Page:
Bahrain should respect international human rights and permit open dialogue, which could be of help in much needed social change. Only later will we be able to analyse the real impact of the Arab Spring.

 
  
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  Corina Creţu (S&D). (RO) Mr President, a report released on Monday by several human rights organisations draws attention to the fact that the wave of protests and changes of regime in the Arab world has led to many countries tightening repressive measures.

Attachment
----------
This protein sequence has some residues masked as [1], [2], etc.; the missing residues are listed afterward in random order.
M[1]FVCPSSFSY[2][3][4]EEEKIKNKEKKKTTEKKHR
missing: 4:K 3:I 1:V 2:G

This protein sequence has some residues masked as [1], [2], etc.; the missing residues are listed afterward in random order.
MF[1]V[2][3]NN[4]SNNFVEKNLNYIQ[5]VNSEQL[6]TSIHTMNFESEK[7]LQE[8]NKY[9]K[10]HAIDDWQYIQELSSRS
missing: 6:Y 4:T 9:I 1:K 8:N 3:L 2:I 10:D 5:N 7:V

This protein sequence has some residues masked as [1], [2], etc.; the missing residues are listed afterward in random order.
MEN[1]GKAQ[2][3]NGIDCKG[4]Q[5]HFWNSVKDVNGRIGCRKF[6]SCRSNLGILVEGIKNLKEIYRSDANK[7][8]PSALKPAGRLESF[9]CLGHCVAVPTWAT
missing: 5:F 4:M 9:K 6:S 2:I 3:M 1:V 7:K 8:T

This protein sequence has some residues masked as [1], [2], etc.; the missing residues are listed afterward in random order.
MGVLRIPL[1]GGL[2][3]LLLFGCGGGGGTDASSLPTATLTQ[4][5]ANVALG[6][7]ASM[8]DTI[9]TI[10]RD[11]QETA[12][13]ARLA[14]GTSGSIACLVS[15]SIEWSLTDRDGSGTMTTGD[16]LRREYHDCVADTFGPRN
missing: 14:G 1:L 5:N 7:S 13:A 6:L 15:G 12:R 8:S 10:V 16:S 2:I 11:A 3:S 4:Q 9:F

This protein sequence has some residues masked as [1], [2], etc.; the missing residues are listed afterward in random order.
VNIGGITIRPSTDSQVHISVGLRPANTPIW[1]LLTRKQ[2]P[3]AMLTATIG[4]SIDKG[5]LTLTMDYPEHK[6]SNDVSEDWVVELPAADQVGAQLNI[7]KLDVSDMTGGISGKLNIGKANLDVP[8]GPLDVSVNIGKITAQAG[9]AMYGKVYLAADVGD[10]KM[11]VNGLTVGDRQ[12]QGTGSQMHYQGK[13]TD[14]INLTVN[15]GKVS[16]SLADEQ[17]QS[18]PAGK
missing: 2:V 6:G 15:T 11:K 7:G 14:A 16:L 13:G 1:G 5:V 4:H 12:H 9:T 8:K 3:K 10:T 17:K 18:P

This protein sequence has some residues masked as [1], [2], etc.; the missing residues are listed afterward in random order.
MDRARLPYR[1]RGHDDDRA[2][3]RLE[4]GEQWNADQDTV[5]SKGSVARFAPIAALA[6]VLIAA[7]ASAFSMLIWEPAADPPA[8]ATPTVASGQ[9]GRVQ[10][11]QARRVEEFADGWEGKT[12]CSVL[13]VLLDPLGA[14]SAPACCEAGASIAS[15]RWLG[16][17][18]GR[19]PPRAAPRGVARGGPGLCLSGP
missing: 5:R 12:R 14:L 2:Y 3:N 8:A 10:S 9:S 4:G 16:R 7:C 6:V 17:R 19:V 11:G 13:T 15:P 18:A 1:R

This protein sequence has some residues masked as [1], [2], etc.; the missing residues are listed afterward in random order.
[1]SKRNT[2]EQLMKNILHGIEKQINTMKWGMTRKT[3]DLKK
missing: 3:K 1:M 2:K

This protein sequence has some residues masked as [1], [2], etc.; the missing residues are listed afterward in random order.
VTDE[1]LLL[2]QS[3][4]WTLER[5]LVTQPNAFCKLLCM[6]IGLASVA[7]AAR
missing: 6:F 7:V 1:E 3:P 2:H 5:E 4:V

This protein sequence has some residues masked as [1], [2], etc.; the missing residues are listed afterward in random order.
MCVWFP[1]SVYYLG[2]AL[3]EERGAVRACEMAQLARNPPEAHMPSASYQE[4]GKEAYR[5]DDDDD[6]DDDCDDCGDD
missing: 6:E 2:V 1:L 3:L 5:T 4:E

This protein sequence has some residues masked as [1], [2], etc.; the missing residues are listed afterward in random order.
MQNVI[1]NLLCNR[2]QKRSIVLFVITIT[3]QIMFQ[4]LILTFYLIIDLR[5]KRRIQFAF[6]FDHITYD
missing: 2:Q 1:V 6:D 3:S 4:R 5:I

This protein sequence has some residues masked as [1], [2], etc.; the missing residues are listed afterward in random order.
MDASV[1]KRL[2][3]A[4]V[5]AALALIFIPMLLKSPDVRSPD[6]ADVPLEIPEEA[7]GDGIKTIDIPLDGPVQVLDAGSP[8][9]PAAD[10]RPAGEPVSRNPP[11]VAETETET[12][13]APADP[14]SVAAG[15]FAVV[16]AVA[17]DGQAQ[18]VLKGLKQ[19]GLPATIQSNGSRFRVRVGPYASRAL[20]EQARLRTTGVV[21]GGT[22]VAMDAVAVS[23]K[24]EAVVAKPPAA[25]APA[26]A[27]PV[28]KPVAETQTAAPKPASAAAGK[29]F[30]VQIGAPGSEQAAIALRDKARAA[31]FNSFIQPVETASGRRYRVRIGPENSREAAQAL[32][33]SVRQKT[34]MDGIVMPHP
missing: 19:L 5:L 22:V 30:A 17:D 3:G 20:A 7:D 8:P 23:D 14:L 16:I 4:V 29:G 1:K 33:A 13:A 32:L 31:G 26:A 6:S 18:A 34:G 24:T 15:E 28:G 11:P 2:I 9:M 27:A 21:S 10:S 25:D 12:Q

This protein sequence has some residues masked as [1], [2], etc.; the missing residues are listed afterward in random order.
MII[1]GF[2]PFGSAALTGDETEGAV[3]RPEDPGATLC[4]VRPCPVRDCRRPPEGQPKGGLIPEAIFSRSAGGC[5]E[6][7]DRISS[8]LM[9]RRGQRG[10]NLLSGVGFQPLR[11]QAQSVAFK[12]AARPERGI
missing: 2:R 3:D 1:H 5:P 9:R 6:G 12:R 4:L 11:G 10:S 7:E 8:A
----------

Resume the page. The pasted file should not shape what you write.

Bahrain is one of the most disturbing examples in this respect, given the brutality with which the movement for political and social reform has been supressed. The intervention of the army, including troops from the Gulf Cooperation Council forces, against peaceful protests has resulted in dozens of deaths, hundreds of people injured and many arrests. The decrease in the intensity of protests has not led to a reduction of reprisals. There continue to be reports of arrests of human rights defenders and of unfair dismissals and convictions of health professionals who offered first aid to injured protestors, as well as of detainees being deprived of legal and medical assistance and censorship being imposed on the press and on Internet access. The EU has frequently condemned the violence and acts of repression ordered by the Government of Bahrain, but the situation has remained unchanged.